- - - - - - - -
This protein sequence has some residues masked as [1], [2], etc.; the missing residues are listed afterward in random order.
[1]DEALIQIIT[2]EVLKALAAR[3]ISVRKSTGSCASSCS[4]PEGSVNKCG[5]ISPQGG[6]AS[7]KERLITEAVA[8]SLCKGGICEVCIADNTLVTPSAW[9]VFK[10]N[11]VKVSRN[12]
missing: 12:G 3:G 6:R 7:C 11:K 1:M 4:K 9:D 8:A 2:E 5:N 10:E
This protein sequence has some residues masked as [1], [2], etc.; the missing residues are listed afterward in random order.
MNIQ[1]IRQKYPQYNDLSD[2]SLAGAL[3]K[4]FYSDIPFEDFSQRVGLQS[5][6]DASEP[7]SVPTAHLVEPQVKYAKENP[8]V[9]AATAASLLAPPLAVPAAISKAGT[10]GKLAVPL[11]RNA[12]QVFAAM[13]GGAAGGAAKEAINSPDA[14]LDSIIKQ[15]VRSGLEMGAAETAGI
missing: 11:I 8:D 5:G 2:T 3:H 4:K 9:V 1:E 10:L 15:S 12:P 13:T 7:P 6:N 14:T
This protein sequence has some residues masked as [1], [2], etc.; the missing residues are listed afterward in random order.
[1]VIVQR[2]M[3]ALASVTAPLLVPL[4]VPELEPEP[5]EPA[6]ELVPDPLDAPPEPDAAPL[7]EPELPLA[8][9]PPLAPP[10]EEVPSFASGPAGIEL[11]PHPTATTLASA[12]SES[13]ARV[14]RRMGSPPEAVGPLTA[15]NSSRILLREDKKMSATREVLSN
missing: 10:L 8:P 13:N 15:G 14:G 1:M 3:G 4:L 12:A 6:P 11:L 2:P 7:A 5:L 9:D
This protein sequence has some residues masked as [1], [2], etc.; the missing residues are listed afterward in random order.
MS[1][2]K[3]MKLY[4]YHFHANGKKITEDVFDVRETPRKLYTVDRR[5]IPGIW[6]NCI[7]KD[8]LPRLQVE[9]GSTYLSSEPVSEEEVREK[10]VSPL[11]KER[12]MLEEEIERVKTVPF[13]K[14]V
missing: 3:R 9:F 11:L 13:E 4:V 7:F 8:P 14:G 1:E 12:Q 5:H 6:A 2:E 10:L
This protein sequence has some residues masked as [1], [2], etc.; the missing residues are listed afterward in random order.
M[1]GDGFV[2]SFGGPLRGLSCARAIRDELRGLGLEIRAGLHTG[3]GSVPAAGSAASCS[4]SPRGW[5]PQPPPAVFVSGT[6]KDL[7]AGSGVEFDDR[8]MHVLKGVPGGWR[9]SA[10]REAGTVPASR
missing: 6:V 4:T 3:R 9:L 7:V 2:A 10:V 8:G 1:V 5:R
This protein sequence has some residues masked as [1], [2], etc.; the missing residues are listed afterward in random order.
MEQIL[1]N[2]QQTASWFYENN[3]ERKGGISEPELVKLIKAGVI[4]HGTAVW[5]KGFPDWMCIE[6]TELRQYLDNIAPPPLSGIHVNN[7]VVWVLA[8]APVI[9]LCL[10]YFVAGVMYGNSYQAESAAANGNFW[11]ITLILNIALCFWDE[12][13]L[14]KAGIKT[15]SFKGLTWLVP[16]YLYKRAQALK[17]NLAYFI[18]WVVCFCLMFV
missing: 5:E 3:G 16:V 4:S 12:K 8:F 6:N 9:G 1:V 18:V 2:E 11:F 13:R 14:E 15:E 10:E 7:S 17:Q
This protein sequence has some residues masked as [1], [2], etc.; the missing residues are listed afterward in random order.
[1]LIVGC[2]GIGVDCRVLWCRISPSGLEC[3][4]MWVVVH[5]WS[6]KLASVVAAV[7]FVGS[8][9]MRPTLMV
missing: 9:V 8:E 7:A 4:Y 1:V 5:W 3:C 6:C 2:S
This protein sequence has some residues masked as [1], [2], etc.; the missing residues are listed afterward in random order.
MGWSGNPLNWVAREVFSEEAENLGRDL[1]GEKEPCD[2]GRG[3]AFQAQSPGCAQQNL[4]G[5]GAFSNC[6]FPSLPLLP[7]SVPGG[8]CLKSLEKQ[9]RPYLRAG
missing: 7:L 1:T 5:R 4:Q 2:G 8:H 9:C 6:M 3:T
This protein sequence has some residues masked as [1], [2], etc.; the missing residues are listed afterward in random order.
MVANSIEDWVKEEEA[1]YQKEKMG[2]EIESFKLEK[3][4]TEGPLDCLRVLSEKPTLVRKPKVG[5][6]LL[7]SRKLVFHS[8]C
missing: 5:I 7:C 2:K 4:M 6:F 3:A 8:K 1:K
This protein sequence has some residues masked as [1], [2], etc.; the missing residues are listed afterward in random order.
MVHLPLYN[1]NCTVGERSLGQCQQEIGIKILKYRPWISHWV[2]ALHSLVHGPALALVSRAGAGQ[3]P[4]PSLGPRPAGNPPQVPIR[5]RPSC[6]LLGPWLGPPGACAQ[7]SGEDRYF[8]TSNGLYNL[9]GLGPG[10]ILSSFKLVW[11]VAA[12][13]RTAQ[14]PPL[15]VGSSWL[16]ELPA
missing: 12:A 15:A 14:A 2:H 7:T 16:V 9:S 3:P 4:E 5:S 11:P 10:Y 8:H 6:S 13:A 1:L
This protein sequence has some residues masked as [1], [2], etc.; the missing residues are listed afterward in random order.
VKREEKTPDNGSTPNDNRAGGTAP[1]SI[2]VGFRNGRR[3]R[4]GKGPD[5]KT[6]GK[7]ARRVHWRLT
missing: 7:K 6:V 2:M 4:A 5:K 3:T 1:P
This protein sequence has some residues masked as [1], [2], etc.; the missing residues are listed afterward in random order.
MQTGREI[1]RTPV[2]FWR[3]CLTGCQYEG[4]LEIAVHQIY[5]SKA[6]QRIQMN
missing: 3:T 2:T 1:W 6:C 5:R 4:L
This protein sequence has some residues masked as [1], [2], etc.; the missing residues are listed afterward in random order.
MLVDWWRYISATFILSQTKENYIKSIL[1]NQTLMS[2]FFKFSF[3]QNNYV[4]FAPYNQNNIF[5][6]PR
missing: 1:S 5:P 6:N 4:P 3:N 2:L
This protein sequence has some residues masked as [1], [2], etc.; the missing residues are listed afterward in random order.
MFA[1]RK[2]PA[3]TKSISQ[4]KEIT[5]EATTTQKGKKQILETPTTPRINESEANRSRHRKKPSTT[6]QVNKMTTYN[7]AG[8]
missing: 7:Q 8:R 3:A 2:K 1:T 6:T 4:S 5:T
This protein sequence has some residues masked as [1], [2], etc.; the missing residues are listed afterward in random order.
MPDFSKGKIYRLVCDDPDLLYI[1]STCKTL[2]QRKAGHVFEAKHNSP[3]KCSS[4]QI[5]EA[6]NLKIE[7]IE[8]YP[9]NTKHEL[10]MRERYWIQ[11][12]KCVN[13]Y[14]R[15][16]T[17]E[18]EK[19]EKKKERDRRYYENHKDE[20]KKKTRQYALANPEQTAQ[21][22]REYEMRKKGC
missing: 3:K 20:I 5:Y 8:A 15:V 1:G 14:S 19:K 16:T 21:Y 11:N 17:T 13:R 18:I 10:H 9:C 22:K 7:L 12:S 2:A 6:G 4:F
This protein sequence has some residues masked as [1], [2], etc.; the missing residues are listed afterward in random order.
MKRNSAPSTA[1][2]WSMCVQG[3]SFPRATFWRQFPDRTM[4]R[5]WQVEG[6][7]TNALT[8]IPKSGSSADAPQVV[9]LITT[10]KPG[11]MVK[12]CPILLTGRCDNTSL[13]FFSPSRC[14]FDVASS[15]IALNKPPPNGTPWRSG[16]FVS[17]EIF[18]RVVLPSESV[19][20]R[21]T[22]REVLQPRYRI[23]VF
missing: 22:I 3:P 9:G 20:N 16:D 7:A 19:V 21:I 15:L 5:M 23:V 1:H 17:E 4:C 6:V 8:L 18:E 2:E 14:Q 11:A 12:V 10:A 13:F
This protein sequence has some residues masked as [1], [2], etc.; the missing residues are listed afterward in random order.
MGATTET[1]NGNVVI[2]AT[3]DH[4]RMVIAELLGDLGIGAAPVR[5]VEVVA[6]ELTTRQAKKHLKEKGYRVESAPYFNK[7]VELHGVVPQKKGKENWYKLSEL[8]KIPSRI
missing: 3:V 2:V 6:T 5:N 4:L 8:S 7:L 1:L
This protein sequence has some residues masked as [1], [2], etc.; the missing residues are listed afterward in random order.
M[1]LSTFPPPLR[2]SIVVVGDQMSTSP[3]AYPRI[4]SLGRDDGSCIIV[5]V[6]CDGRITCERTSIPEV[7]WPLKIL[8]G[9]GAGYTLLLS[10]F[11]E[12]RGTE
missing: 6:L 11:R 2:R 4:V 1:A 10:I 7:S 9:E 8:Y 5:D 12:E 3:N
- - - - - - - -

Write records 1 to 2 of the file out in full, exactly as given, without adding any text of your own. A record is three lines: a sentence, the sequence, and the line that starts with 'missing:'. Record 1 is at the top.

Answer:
This protein sequence has some residues masked as [1], [2], etc.; the missing residues are listed afterward in random order.
[1]DEALIQIIT[2]EVLKALAAR[3]ISVRKSTGSCASSCS[4]PEGSVNKCG[5]ISPQGG[6]AS[7]KERLITEAVA[8]SLCKGGICEVCIADNTLVTPSAW[9]VFK[10]N[11]VKVSRN[12]
missing: 12:G 3:G 6:R 7:C 11:K 1:M 4:K 9:D 8:A 2:E 5:N 10:E
This protein sequence has some residues masked as [1], [2], etc.; the missing residues are listed afterward in random order.
MNIQ[1]IRQKYPQYNDLSD[2]SLAGAL[3]K[4]FYSDIPFEDFSQRVGLQS[5][6]DASEP[7]SVPTAHLVEPQVKYAKENP[8]V[9]AATAASLLAPPLAVPAAISKAGT[10]GKLAVPL[11]RNA[12]QVFAAM[13]GGAAGGAAKEAINSPDA[14]LDSIIKQ[15]VRSGLEMGAAETAGI
missing: 11:I 8:D 5:G 2:T 3:H 4:K 9:V 1:E 10:L 15:S 12:P 13:T 7:P 6:N 14:T